There's another difference: The millennials most people think about work for tech companies, which are in full bubble mode, caught in a distorted reality. I've seen this before, having been an "adult" manager at a startup in the last dot-com boom, with extremely bright college grads earning $100,000 (now it's closer to $200,000 if you can code) in their first jobs. Most ended up back home with their parents when that bubble burst, having known only easy success.
I suspect the Gen Yers working in other industries today aren't anywhere as jaded, so they adjust more readily to established business cultures and can function in a work enviroment that has actual offices and managers, divides work among individuals, and isn't an open book. After the shock ends, the ones in Silicon Valley will also learn to adapt when the current bubble deflates, as their older siblings did 12 years ago.
It's easy to succeed when everything is artificially inflated, but not so easy when times are tough, as they were when baby boomers like me entered the workforce in the 1970s and 1980s and when latter-stage Gen Xers did in the 2000s. Circumstance shapes behavior: Remember how the early-generation Gen Xers were labeled slackers because they came into the market in the heady times of the 1990s? That slur wasn't said of those who followed in the bad times that followed, and today Gen Xers are considered hard-working, smart, and well-balanced.
None of this means the millennials aren't bringing something new to the table; nearly every generation has done so. They're more equitable and accepting of diversity than even the hippie-derived early boomers, and they're (so far) less likely to hoard knowledge as a power strategy, prizing skill and insight instead even if in a nice way. They're great at jumping from one idea to another (one of the advantages of a young brain) and seeing the value of open communication. They could further democratize society.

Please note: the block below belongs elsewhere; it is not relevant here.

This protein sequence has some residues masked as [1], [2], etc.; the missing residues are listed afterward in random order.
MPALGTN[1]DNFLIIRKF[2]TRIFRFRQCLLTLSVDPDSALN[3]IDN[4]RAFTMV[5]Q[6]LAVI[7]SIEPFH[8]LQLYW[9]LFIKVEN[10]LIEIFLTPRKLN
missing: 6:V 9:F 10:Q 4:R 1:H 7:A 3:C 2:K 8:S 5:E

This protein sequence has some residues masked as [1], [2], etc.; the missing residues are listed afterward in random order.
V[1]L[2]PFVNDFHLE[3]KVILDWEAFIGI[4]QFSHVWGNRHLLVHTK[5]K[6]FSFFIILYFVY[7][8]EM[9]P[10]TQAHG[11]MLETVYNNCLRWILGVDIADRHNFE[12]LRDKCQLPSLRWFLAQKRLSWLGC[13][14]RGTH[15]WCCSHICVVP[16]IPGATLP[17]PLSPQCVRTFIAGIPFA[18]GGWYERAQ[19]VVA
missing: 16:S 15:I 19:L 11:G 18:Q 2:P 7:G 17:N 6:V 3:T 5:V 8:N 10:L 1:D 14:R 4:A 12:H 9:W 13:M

Or they could end up quite different. Remember those hippie-derived baby boomers are the folks behind the "in it for yourself" tea party movement as much as they are the folks behind the greatest racial and gender equality and globalist culture this country has ever seen (and they can be all of these things simutaneously). They're both the "greed is good" crowd and the "volunteerism is good" crowd. They've lived a lot and changed as a result. Who they are changed over time, even if some of the fundamentally positive attributes remain. The millennials will change even as they change society.
Don't get hung up about having the right office setup or agreeing to be on SMS 24/7 just because the new kids still think they're living in a dorm. Do listen to them and give them the chance to succeed or fail at least partially on their own terms. You can embrace the newest generation without giving up your hard-earned insights and experience. In fact, the millennials need that reality check from you to make the most of what makes them different.
This article, "The millennial generation: They are us, we are them," was originally published at InfoWorld.com. Read more of Galen Gruman's Smart User blog. For the latest business technology news, follow InfoWorld.com on Twitter.